Women forever have been drowning in the fountain of youth, perpetuated by endless beauty products to erase fine lines and wrinkles, age spots, hair dyes to cover wisdom, advertisements for botox and facelifts to restore that youthful glow. I know I’m wrong, but sometimes I joke that only people who think they’re pretty worry about that shit. Me? I’m hoping aging improves my looks. I’ve been waiting to grow into my nose for years, but the joke’s on me! The only two body parts that keep growing are your nose and ears, so I’ll die waiting. I’ve let my hair gray naturally, though I am pretty lucky it’s in a funky Cruella de Vil streak kind of way. I’m not trendy. I don’t care what’s “in,” though having lived through enough decades, trends inevitably make their way back to whatever style I’ve selected for my avatar, which sort of bites me in the ass because when you’re 42 and appear trendy, you’re just “trying too hard.” I just want to wear what I want to wear and not have anyone care. All that to say, I actually want to look like I’ve lived all my years. Like, really lived them. Besides, clinging onto youth doesn’t make you young.

Not to mention, society tends to treat young single women like we’re creatures of the night, desperately looking to land a man or steal your husband. But single women of a certain age become harmless spinsters, and ain’t nothing sexy about that word. And here’s one of a lifetime of experiences to help support my argument.

I ran into some old co-workers from the college bar I worked at in the earliest of oughts. Mostly dudes. Actually all dudes, because the ladies I worked with are still some of my closest friends and we see each other on purpose. 20 years had passed since we were all together and many of them now had wives. Present.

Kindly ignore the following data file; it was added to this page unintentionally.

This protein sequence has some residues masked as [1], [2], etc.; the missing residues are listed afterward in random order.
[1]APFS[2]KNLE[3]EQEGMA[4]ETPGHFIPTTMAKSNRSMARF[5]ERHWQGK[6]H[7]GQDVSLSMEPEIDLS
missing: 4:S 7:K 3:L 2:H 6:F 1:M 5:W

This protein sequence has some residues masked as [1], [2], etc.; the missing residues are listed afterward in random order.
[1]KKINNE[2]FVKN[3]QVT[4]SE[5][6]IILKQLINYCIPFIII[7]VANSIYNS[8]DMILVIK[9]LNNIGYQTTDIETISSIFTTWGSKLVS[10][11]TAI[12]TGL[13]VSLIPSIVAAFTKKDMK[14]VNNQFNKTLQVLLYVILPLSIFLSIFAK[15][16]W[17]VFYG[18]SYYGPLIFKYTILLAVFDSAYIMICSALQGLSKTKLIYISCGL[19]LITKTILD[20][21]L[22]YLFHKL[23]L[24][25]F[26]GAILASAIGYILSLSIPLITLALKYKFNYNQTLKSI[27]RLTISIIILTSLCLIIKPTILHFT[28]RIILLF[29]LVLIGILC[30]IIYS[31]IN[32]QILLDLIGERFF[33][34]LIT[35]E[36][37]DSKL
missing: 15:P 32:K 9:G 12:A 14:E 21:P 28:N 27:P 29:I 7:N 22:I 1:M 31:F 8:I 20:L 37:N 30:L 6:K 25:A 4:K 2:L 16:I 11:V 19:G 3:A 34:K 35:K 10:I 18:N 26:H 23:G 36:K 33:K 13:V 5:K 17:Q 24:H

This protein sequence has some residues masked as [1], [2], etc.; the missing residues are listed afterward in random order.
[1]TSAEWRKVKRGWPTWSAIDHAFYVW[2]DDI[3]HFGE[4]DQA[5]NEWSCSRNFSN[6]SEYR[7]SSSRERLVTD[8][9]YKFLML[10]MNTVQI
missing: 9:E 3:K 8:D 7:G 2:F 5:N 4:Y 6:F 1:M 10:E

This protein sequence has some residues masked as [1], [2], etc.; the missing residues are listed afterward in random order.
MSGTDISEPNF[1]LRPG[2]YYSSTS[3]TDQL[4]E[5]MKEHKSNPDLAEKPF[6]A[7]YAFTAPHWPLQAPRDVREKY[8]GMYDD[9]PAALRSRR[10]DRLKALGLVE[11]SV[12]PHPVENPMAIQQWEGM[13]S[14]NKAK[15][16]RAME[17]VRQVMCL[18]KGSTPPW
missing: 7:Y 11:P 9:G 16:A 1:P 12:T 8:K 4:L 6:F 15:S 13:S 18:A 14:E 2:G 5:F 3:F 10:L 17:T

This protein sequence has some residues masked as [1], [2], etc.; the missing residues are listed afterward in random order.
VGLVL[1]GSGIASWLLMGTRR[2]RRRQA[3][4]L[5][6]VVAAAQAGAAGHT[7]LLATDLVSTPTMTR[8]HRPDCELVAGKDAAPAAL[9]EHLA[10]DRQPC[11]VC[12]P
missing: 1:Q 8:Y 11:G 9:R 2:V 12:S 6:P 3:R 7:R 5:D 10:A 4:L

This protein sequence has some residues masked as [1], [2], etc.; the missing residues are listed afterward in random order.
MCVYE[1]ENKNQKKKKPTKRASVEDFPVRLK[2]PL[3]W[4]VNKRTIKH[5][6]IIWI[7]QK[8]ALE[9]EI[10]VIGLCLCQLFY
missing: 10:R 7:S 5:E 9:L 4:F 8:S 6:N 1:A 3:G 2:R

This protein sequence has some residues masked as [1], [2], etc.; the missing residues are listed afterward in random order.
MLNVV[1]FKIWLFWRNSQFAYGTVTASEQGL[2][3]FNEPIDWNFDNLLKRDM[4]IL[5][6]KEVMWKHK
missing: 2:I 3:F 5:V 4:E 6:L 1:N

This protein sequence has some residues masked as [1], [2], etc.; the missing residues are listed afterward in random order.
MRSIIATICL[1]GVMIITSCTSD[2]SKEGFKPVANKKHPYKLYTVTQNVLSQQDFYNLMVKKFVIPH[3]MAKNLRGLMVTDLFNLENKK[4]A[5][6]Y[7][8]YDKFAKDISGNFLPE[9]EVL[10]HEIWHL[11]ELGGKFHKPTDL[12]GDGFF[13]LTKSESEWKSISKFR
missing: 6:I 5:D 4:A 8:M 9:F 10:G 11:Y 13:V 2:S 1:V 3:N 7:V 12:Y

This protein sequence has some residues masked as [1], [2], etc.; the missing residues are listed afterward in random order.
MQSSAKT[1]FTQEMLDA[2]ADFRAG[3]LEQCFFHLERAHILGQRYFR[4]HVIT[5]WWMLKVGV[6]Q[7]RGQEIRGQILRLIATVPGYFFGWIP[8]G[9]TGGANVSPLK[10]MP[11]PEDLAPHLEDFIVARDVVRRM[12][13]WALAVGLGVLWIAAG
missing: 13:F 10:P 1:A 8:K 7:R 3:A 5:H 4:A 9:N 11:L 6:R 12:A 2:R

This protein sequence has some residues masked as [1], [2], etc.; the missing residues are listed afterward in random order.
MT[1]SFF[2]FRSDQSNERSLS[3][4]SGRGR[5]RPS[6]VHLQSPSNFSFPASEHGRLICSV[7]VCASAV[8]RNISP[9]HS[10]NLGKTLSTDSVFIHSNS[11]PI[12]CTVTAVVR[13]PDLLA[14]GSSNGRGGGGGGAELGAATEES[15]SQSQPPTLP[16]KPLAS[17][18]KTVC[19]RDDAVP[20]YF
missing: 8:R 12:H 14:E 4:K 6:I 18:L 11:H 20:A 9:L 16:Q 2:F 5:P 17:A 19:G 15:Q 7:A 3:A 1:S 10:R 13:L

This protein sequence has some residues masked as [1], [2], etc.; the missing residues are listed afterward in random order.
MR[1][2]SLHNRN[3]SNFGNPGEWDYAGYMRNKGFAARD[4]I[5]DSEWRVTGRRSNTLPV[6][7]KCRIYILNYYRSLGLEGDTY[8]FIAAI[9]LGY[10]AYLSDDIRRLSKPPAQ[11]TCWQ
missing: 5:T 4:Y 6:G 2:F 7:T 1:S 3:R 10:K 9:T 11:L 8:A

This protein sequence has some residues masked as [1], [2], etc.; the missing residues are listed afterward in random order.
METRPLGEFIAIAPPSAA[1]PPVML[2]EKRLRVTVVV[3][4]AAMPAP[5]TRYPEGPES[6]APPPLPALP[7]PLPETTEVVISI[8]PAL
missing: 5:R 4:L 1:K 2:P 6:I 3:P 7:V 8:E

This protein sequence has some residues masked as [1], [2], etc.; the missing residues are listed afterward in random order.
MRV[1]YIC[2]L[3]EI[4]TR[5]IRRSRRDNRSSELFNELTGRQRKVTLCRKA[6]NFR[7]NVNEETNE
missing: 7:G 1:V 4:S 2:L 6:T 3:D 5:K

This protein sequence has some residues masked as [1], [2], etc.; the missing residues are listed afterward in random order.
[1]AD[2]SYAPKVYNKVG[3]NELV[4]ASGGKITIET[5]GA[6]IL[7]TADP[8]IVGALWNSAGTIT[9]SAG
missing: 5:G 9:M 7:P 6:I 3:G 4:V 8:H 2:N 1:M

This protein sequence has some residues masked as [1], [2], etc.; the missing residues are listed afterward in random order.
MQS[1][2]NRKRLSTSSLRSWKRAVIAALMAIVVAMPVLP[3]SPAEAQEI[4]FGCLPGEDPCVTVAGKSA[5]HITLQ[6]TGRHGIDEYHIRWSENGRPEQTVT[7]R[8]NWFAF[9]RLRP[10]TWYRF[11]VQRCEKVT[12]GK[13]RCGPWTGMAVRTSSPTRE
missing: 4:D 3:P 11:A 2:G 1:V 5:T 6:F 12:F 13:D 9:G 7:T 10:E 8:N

The vibe was great from the old bar staff. If you’ve spent any amount of time in the service industry, you know how bonding an experience like that can be. Good times, good times. The vibe was weird from the wives department. My friend Leigh Ann picked up on the odd female tension in the group and smartly, slowly backed away to observe from a distance. Not her battle. Not mine either, but fuck it, I’ll play with the green-eyed monster today. While catching up with an old friend I probably hadn’t seen since my last day at the bar, his very pretty, very observant wife interrupted to grab my hand, checked my fingers and questioned tensely:

Oh, so you’re not married?

I didn’t think explaining marriage wasn’t my jam or mentioning my brilliant recovering alcoholic (now ex) boyfriend who worked at Two Men and a Truck while trying to sort out his life direction was going to solidify the very true fact that I was not, nor had ever been interested in her husband, so I stammered out a “Ohhhh, nope, no. I am not,” bewildered this was a question one woman was asking another woman she just met, but also not at all surprised.

Eventually I slithered back to Leigh Ann, as we creatures of the night do. Slither.

Duuuuuude, that was intense, I had to remove myself from that situation. But it seemed like it ended okay? I could literally see her relax from across the room. How did you do that?

Oh. Ha. I mentioned my age. 

As if that number negated everything else I am, was or could ever be. Who cares!!? She’s old! With that tiny nugget of info, she immediately (and I mean immediate, it was wild to witness) stopped seeing me as a threat and we engaged in a productive, friendly conversation about her status as a DINK (dual income, no kids); she even appreciated I was an OINK (one income, no kids.) I just made OINK up, it’s not a thing.

If I was only 39 at the time, just imagine the superpower 42 holds. Or would have held. Thanks for nothing, Julia Fox, whoever you are. You owe me a superpower.

Aging is one wild ride. So throw yer hands up and enjoy it, ya ole’ bags.

One thought on “the word is out, aging is in

  1. Getting old is dumb. I realize now that it has been almost a decade since Sola shared your blog with me and I started clicking the links. Over the years, it has become one of the few things I excitedly click when I see it show up. I’m glad you picked up the keyboard again awhile back.

    Oh… to be younger and smack-talking those who would soon become irrelevant, in the Voyager dining area. Those were the good old days…

    Godspeed, old friend.

    Liked by 1 person